I have written yesterday about the difficulty of removing the Rubygems hacks we’ve been using — well, today I got a good news: I was able to mostly remove them. I say mostly because there are still a couple of things that need to be fixed, with the help of upstream (all my changes are available on my Rubygems fork in the gentoo branch):
- there is no way in the original sources to change the location of the system configuration file; for Windows it’s found on the register, for everyone else it’s
/etc; I’ve had to change the sources to allow for overriding that with the operating system defaults;
- there is one test that actually only works if there is no alternate default set installed, as it checks that the binary directory of the gems is the same as the one for Ruby; that is no longer the case for us;
- JRuby … pretty much fails a whole bunch of tests; some it’s not really its fault, for instance it lacks
extconfsince that there are no C-compiled extensions; others are caused by different problems, such as tests’ ordering or the huge difference in handling of threading between the original implementations and JRuby;
- I had to patch up a bit the Rakefile so that it can be used without Rubyforge support, which was a requirement for Ruby Enterprise (well at least for my system; the problem is that it still does not build with OpenSSL 1.0, so I have a non-OpenSSL Ruby Enterprise install… and that means that Rubyforge can’t load, and even so the Rubyforge plugin for Hoe);
- documentation fails to build, not sure on why or how, but it does, when using the
rake docscommand; I’ll have to check out why and see if I can get it fixed.
But now back to the important good news: you can now safely use the
gem command as root! Gems installed with
sudo gem install foo will install in
/usr/local rather than directly in
/usr, no longer colliding or clashing with the Portage-installed packages (which are officially supported). Obviously, both are searched, but the local variant would take precedence, and the user’s home gems get even higher priority for search. This also means that if you don’t care about Gentoo support for the Ruby extensions, you can simply use
gem and be done with it.
Now moving a bit back to not-too-good news and next steps. The not-too-good news is that since this dropped all the previously-present hacks, including a few needed to get
gem from within Portage, this new version is not compatible with the old
gems.eclass. Well, it’s relatively not good news, and partially good news; this is one of the final nails in that eclass’s coffin; we have now a very good reason to get rid of all the remaining packages; soon.
Note: I have said before that we still lack a way to properly build bindings that are part of bigger packages; luckily none of those require
gems.eclass, they rather use the old
ruby.eclass which does not require
rubygems at all. So it’s fine to deprecate and get rid of the uses of that right now even though we might have more work to do before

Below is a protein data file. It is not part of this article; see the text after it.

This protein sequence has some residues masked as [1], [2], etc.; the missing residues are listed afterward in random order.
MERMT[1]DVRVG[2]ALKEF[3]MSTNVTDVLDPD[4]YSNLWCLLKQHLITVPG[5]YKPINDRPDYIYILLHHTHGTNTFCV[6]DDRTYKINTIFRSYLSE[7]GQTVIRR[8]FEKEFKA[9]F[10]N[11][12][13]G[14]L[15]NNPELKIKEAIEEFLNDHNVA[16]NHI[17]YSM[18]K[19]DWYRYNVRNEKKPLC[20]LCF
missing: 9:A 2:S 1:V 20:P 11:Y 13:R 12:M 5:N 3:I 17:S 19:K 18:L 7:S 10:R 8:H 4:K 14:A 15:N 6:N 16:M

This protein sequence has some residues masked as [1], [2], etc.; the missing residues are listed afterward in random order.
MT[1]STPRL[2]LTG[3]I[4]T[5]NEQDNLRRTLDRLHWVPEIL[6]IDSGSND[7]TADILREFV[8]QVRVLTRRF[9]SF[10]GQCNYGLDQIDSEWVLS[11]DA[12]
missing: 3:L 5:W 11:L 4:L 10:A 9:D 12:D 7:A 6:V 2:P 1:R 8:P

ruby-ng takes over everything.
Next steps for what concerns the
rubygems package itself, if it was up to me, would be to drop the four
jgem: all the
ruby-fakegem.eclass binary wrappers right now install a single script, which by default uses the currently-configured Ruby interpreter, and you simply have to use
ruby19 -S command to start it with a different interpreter. But
gem itself is not treated this way and we rather have four copies of it with different names, and different shebangs, which sounds a waste. To change this, among other things, we need to change the
eselect-ruby module (which I sincerely would avoid touching if possible).
Further step: supporting multiple Ruby implementation with the current system is mostly easy… but we have no way to change the current interpreter on a per-user or per-session basis; this is something that, as far as I can tell, we could actually take out of the Python book (or maybe the Java book, both have something like that, but the Python failures actually teach us one very important thing: we cannot use a script, we have to use a binary to do that job, even if it’s a very stupid one, as older Linux and other non-Linux systems will fail if you chain interpreters). Again, an
eselect-ruby task… I would probably wait for Alex, unless there is enough interest for me to work on it.
Then let’s see, we’ve got to fully migrate out of the old-style
virtual/ruby dependencies into
=dev-lang/ruby-1.8* so that we can actually implement a new-style virtual that proxies the ssl USE flag, and then start using that; we’ve got to implement a general way to handle one-out-of-multiple target handling for packages that use Ruby as an embedded interpreter rather than build libraries for it; then there is again the problem of finding a way to build bindings within larger packages (or move some of them to build the Ruby extensions by themselves — I remember obexftp could use something like that), there is the fake-specification-generation to be fixed so that it works with bundler, and there are some (corner?) cases where Ruby 1.9 complain about missing fields in our generated files. So as you can see there is a long way still, but we’re going up there, step by step.
And before I leave, I’d like to thank Zeno Davatz for funding the un-hacking of
rubygems — if that wasn’t the case, I’d probably have had to post this next week, or month. And if there are other people wanting Ruby 1.9 available faster (or improved 1.8 support),
I’m still available to be hired, you can contact me and provide me with an idea of what you’re looking for. I’m available both to implement particular feature pieces, porting of the web of dependencies of given gems, or even just on a retainer basis so that you can have “priority” support for what concerns the general extension packaging in Gentoo.